Application Security on Apple iOS Mobile Devices - dummies

Application Security on Apple iOS Mobile Devices

By Rich Campagna, Subbu Iyer, Ashwin Krishnan, Mark Bauhaus

Mobile device application developers use the sandboxing capability of Apple iOS to ensure the security of user data and to ensure that their applications don’t share data with other apps installed on the user’s device. Each app has access to its own files, preferences, and network resources.

Recent versions of iOS have also added the capability to encrypt application data so that sensitive data such as usernames, passwords, or credit card numbers can’t be accessed easily from the file system.

The sandbox forms and maintains a private environment of data and information for each app. A sandbox limits the damage that a potential hacker can do to an Apple iOS device, but it cannot prevent an attack from happening. Although Apple has built robust sandboxing features into the Apple iOS, it’s up to the app developers to ensure that their apps are written securely.

When an app is installed on a mobile device, the system creates a unique folder for it, much like you would do on a regular computer. The path to the app’s home directory looks like /ApplicationRoot/ApplicationID/

The ApplicationRoot folder is where all apps are installed. The ApplicationID is a unique name for each app, and distinctly identifies the app to set it apart from other apps. Each app stores user data and configurations within this folder.

Application directories and separation on an Apple iOS device.
Application directories and separation on an Apple iOS device.

Protecting files on Apple iOS devices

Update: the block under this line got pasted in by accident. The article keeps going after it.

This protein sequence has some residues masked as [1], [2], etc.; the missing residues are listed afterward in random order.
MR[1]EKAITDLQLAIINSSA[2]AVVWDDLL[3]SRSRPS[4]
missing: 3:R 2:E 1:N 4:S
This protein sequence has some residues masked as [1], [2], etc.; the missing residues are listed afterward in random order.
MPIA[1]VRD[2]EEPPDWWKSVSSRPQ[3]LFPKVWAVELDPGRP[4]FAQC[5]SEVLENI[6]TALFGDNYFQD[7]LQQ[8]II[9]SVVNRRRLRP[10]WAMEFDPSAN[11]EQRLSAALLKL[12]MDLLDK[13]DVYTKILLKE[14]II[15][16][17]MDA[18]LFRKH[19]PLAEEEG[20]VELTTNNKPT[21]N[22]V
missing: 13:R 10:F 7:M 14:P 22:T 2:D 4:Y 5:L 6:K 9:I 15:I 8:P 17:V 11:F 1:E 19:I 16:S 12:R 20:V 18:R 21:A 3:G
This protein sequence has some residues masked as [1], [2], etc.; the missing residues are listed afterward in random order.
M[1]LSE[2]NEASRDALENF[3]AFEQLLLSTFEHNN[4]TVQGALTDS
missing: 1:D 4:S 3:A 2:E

On Apple iOS devices, certain files marked by the app developers can even be encrypted when the device is locked. Doing so requires the encryption capability of the device to be enabled and configured. Once that’s done, certain types of content can be protected automatically when the device is locked. When the files are locked, not even the app can access their contents.

This feature also extends the protection that shields a particular app’s data from another app. Note, however, that this is an optional feature; not all apps need to encrypt files on the file system. A file only gets encrypted if the app developer designates it for automatic protection. Even so, this is a useful feature for app developers, especially if they hold sensitive information on the device (such as the user’s username, password, or other credentials).

Sandboxing your apps on Apple iOS devices

If you’re in the process of buying apps — whether for your company’s employees or for yourself — you’d be well advised to check each app’s security capabilities. As noted earlier, some capabilities (such as file encryption) are optional and used at the discretion of the app developer. Therefore, it’s worth asking those app developers about the security capabilities of the apps.

If you’re considering writing apps for iOS, the native capabilities of iOS allow you to build security within the app itself. For more information about how to develop security within your app, consult the Apple iOS developer documentation.

If you want to deploy corporate apps for your employees’ Apple iOS devices, look for Mobile Device Management capabilities that will enable you to set policies governing the use of third-party apps on those devices.